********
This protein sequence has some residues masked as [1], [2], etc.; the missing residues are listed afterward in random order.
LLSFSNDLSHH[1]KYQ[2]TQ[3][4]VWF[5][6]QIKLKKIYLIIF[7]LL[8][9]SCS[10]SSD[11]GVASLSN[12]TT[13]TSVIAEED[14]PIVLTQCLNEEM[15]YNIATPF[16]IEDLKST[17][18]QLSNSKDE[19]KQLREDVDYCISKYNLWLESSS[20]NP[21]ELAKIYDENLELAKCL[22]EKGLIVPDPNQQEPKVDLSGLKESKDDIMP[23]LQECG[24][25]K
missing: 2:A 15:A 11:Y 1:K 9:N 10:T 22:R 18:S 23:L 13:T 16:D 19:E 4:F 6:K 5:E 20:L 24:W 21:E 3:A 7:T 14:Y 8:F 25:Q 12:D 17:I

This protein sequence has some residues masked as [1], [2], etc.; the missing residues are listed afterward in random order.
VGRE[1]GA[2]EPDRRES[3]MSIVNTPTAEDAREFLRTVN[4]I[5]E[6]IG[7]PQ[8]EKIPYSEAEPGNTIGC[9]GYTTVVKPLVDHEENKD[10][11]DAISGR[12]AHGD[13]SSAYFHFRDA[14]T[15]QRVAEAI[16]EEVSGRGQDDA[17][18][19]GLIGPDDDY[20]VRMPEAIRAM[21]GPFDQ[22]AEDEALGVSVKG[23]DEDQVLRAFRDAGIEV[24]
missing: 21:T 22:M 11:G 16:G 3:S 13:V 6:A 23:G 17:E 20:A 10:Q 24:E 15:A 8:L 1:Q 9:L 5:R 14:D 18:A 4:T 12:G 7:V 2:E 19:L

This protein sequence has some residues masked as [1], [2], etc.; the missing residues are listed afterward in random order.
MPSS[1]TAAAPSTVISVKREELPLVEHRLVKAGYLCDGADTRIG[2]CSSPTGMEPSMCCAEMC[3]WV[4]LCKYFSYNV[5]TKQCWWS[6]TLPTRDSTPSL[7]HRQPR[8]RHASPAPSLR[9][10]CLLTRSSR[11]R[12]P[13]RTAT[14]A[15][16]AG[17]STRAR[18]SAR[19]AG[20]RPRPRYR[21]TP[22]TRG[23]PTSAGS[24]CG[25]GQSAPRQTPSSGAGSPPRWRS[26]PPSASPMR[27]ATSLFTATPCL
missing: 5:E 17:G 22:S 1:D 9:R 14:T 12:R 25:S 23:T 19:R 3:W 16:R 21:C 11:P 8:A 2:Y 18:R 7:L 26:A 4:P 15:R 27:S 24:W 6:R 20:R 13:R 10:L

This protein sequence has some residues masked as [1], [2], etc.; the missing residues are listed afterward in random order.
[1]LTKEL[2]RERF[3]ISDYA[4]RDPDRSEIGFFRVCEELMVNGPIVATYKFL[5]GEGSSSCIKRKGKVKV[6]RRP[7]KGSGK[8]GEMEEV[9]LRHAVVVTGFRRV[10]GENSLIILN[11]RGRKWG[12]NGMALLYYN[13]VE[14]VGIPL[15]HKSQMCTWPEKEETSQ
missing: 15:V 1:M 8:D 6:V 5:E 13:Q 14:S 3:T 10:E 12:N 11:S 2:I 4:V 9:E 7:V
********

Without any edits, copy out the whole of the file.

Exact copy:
This protein sequence has some residues masked as [1], [2], etc.; the missing residues are listed afterward in random order.
LLSFSNDLSHH[1]KYQ[2]TQ[3][4]VWF[5][6]QIKLKKIYLIIF[7]LL[8][9]SCS[10]SSD[11]GVASLSN[12]TT[13]TSVIAEED[14]PIVLTQCLNEEM[15]YNIATPF[16]IEDLKST[17][18]QLSNSKDE[19]KQLREDVDYCISKYNLWLESSS[20]NP[21]ELAKIYDENLELAKCL[22]EKGLIVPDPNQQEPKVDLSGLKESKDDIMP[23]LQECG[24][25]K
missing: 2:A 15:A 11:Y 1:K 9:N 10:T 22:R 18:S 23:L 13:T 16:D 19:E 4:F 6:K 5:E 20:L 24:W 21:E 3:A 7:T 14:Y 8:F 25:Q 12:D 17:I

This protein sequence has some residues masked as [1], [2], etc.; the missing residues are listed afterward in random order.
VGRE[1]GA[2]EPDRRES[3]MSIVNTPTAEDAREFLRTVN[4]I[5]E[6]IG[7]PQ[8]EKIPYSEAEPGNTIGC[9]GYTTVVKPLVDHEENKD[10][11]DAISGR[12]AHGD[13]SSAYFHFRDA[14]T[15]QRVAEAI[16]EEVSGRGQDDA[17][18][19]GLIGPDDDY[20]VRMPEAIRAM[21]GPFDQ[22]AEDEALGVSVKG[23]DEDQVLRAFRDAGIEV[24]
missing: 21:T 22:M 11:G 16:G 3:S 13:V 6:A 23:G 17:E 20:A 10:Q 24:E 15:A 8:L 1:Q 9:L 5:R 14:D 18:A 4:T 12:G 7:V 2:E 19:L

This protein sequence has some residues masked as [1], [2], etc.; the missing residues are listed afterward in random order.
MPSS[1]TAAAPSTVISVKREELPLVEHRLVKAGYLCDGADTRIG[2]CSSPTGMEPSMCCAEMC[3]WV[4]LCKYFSYNV[5]TKQCWWS[6]TLPTRDSTPSL[7]HRQPR[8]RHASPAPSLR[9][10]CLLTRSSR[11]R[12]P[13]RTAT[14]A[15][16]AG[17]STRAR[18]SAR[19]AG[20]RPRPRYR[21]TP[22]TRG[23]PTSAGS[24]CG[25]GQSAPRQTPSSGAGSPPRWRS[26]PPSASPMR[27]ATSLFTATPCL
missing: 5:E 17:G 22:S 1:D 9:R 14:T 12:R 25:S 23:T 19:R 3:W 16:R 21:C 11:P 8:A 2:Y 18:R 7:L 26:A 4:P 15:R 27:S 24:W 6:R 20:R 13:R 10:L

This protein sequence has some residues masked as [1], [2], etc.; the missing residues are listed afterward in random order.
[1]LTKEL[2]RERF[3]ISDYA[4]RDPDRSEIGFFRVCEELMVNGPIVATYKFL[5]GEGSSSCIKRKGKVKV[6]RRP[7]KGSGK[8]GEMEEV[9]LRHAVVVTGFRRV[10]GENSLIILN[11]RGRKWG[12]NGMALLYYN[13]VE[14]VGIPL[15]HKSQMCTWPEKEETSQ
missing: 15:V 1:M 8:D 6:V 5:E 13:Q 14:S 3:T 10:E 12:N 11:S 2:I 4:V 9:E 7:V